Cellulosic lint comes from cotton, linen and viscose fibres and is extremely flammable. Once ignited the lint may prove impossible to extinguish as any fire where these fibres are present will spread very rapidly giving the cleaner little, if any, time to react.
Drycleaning machines and the rear of rotor cabinets are particularly prone to the build up of lint, which can be ignited by electrical faults or by engineering work that involves cutting or welding equipment.
Drycleaning machines are difficult to clean because of the intricate pipework. One method of keeping them lint free is to clean thepipework with compressed air on a frequent and regular basis – at least one a week.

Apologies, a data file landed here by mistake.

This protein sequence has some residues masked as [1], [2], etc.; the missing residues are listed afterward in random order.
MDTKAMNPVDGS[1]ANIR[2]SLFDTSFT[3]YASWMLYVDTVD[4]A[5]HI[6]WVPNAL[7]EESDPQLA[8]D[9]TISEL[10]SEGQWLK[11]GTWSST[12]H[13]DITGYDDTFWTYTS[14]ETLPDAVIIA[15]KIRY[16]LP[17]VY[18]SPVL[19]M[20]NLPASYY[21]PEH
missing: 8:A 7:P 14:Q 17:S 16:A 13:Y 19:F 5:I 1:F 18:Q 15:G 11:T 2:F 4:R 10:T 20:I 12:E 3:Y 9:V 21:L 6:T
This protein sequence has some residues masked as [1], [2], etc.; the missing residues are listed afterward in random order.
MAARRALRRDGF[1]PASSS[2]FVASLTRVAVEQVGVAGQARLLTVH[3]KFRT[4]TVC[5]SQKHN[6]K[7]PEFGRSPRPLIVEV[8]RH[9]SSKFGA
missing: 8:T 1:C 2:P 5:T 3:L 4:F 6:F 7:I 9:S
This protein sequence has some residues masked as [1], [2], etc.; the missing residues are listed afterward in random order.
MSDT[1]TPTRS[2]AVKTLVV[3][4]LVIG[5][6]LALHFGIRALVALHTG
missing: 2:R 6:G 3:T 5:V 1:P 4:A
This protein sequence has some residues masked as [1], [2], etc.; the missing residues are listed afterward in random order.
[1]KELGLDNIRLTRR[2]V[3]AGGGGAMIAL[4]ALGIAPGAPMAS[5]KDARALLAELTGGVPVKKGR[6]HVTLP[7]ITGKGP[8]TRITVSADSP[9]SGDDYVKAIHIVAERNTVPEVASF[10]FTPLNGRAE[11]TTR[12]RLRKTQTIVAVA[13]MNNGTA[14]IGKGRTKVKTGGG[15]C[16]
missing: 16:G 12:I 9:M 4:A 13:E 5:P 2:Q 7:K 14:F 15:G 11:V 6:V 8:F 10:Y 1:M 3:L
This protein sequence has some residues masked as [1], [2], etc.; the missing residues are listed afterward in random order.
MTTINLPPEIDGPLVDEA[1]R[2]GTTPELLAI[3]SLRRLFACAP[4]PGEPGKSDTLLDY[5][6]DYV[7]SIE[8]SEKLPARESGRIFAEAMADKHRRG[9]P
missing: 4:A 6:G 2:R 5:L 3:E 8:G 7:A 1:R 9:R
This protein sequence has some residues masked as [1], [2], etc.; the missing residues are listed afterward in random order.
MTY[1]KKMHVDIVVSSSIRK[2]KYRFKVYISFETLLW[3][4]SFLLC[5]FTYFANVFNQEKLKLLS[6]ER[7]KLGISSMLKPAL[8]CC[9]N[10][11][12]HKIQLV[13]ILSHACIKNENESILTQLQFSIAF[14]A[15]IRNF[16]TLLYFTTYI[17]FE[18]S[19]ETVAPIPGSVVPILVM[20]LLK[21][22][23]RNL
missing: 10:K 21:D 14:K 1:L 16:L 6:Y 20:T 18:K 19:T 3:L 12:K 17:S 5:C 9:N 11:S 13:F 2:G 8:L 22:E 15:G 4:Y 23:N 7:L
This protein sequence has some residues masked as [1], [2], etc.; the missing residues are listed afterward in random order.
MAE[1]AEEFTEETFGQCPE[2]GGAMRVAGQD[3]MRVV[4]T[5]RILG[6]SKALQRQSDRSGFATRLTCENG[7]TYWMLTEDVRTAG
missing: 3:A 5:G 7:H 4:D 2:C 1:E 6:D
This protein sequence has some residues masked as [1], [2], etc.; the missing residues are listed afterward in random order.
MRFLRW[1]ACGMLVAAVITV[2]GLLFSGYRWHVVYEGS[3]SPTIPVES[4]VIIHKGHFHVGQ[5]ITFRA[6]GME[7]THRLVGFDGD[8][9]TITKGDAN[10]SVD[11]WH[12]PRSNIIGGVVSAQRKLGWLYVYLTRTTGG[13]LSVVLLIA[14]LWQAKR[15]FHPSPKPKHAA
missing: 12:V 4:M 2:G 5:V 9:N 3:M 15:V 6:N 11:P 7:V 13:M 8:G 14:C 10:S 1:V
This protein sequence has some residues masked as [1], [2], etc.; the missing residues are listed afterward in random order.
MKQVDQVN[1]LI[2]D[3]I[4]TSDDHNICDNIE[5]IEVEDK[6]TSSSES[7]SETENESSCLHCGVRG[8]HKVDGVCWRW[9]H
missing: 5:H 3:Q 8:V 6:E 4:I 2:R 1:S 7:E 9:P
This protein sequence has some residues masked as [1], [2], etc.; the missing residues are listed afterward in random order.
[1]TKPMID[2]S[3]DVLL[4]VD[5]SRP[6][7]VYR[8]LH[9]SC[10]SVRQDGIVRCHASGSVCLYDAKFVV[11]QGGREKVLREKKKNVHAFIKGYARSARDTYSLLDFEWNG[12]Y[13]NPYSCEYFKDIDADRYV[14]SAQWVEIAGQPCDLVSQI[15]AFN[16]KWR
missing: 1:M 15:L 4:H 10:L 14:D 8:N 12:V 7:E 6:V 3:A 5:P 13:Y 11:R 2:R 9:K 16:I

This will not create a problem since the amount of lint removed is very small.
Please note that halide detector lamps should never be used by cleaners or engineers to search for vapour leaks on drycleaning machines. There is a serious risk of a serious fire if any lint is ignited.
I know of one senior engineer who set light to a drycleaning machine in this way and only just managed to avoid calling in the fire brigade.
Spontaneous combustion can start when hot items – from a tumble dryer, for example – are left in a barrow.
The load can then continue to generate more heat until it eventually it bursts into flame.
Many serious fires have been caused by items left in a barrow catching fire overnight.